Yet in that role in front of his defence there can be no question that he cramps the style of Lampard and Gerrard. The Liverpool captain's best moment came at the end of the half when he cut back a ball to Owen who, with his back to goal, improvised with an overhead kick that was struck straight at Maik Taylor.
Only a shot from Lampard threatened before Northern Ireland scored. It came from Steven Davis' ball down the right which Healy ran on to, played onside by Ferdinand. Steadying himself in the England penalty area the Leeds striker struck a rising shot past Paul Robinson into the top corner.
Chaos in the England formation. Jermain Defoe was sent on to add to the attack. So, too, Owen Hargreaves, although it was hard to see why. The best chance fell to Warren Feeney who struck it wide and four minutes of added time seemed only to prolong the agony of England rather than that of the home side.
NORTHERN IRELAND (4-4-2): Taylor (Birmingham City); Baird (Southampton), Craigan (Motherwell), Hughes (Aston Villa), Capaldi (Plymouth Argyle); Gillespie (Sheffield United), Davis (Aston Villa), Johnson (Birmingham City), Elliott (Hull City); Healy (Leeds), Quinn (Peterborough). Substitutes: Feeney (Luton) for Quinn, 77; Sproule (Hibernian) for Healy, 88; Duff (Burnley) for Elliott, 90.
ENGLAND (4-5-1): Robinson (Tottenham); Young (Charlton), Carragher (Liverpool), Ferdinand (Manchester United), A Cole (Arsenal); Wright-Phillips (Chelsea), Gerrard (Liverpool), Beckham (Real Madrid), Lampard (Chelsea), Rooney (Manchester United); Owen (Newcastle). Substitutes: J Cole (Chelsea) for Wright-Phillips, 53; Defoe (Tottenham) for Gerrard, 75; Hargreaves (Bayern Munich) for Lampard, 80.
Referee: M Busacca (Switzerland).
Assured display. Held nerve to save overhead kick from Owen and got fingertips to Lampard screamer. 8/10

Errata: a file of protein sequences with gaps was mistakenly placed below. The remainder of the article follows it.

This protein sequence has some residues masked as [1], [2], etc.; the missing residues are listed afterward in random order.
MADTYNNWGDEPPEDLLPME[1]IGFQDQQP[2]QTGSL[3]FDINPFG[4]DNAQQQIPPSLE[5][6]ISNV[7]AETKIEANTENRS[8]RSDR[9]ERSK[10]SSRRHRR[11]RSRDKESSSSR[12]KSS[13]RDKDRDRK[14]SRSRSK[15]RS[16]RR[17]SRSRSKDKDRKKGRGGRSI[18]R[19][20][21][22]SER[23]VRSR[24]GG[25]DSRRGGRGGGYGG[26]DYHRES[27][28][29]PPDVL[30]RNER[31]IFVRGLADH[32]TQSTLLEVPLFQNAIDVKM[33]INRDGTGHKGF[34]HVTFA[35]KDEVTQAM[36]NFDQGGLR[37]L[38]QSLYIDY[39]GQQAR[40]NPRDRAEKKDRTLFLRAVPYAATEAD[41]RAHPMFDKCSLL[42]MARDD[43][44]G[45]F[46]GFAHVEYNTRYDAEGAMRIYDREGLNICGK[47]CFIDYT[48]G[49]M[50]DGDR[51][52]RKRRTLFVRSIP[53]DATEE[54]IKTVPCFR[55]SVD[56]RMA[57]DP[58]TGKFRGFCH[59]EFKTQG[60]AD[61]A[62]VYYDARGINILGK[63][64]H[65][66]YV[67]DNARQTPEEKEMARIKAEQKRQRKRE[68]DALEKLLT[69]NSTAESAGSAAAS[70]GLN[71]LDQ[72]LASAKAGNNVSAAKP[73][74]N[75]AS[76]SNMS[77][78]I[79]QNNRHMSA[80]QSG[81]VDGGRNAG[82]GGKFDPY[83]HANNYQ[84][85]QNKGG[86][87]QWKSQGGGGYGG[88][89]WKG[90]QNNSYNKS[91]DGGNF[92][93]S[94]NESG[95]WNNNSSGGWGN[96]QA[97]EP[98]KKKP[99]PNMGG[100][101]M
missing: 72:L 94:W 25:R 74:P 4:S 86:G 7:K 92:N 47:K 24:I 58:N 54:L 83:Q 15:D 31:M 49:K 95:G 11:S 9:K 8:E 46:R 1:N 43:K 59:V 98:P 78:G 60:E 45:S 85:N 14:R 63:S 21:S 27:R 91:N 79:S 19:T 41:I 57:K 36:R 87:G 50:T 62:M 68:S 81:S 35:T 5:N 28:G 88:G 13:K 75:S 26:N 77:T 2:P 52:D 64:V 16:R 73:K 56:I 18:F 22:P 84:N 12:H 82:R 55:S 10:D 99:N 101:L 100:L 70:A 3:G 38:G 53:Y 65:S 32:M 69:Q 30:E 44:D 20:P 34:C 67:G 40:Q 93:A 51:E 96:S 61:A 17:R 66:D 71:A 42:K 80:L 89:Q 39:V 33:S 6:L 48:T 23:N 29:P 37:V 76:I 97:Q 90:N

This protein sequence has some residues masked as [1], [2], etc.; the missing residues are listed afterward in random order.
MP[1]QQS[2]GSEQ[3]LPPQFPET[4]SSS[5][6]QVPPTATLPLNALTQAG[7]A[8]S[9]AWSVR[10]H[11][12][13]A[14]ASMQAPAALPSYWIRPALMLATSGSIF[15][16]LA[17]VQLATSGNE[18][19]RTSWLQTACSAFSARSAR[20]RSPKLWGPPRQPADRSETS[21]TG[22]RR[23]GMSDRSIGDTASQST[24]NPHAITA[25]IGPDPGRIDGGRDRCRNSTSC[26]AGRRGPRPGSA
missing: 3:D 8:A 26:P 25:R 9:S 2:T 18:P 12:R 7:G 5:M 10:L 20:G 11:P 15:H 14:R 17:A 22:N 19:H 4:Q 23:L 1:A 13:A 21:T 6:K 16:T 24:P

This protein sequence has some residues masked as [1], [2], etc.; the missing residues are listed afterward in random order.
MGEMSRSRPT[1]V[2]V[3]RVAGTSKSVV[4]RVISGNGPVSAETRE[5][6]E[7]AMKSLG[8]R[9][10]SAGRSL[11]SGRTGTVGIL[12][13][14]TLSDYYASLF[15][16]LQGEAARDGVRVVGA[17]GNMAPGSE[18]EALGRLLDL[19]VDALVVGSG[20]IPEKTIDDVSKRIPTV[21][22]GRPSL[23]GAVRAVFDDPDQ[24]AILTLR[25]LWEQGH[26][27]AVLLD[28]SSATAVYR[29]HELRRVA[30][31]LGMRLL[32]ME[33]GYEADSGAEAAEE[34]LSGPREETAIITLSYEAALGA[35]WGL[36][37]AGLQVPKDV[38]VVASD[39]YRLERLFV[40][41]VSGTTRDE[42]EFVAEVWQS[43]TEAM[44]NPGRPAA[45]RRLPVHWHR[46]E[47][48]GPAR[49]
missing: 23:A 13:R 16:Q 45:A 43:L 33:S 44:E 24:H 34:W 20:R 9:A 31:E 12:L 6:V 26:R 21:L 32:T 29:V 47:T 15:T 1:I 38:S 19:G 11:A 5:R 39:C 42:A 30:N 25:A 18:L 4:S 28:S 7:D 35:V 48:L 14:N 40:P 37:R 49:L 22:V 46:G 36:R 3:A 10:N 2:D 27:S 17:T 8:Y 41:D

Spent much of his time trying to thwart Rooney's runs, mostly with neat effect. 7
Made some important interceptions, denying Owen and Wright-Phillips first-half chances. 6
Kept tabs on lone striker Owen to deny him space and time. 6
Performed solidly in the face of Wright-Phillips, who was at least diverted. 6
Played his part in a "defence first" strategy, but that limited his ability to be useful out wide. 6
Gave away a free kick on 27 minutes but steadied to harry, hustle and probe. 7
More effective closing down than trying to go forward under reciprocal pressure. 7
The Hull frontman craved the ball, ran miles in search of it, and was rewarded eventually with chances. 7
Tough early challenges set the tone for a display of necessary muscle capped by a superb goal. 8
Tough early approach and tackles galore gave way to more upfield adventure as game wore on. 7
Feeney: Late sub who had two close chances.
Sproule: Came on for final couple of minutes.
Duff: Came on in added time.
Authoritative for most part. Could do nothing to stop Healy goal. 6/10
Won the early aerial battles when England were dominant but struggled later. 5
Untroubled early, so spent more time upfield than at the back, where he did a routine job, nervy later. 5
Lack of early opposition pressure gave him time and space to be calm, but complacency set in later. 4
Plenty of early involvement but faded later. 4
Sprayed multiple incisive passes in first half. Less in second, intensifying positional debate further. 5
Recovered from early knock to play a distribution role. But three midfielders trying to do so did not help. 5
Gave as good as he got but also suffered from duplication of central duties. 5
Home side did well to limit clear openings. 6
Lost his temper as frustration at lack of progress marred sporadic positives. Calmed later. 5
Found small pockets of space in packed opposition area. But had shots blocked. 5
JOE COLE On for Wright-Phillips after 53 minutes to provide central link to Owen. No end product. 5
OWEN HARGREAVES Tried with be creative to little effect.
Nick HarrisReuse content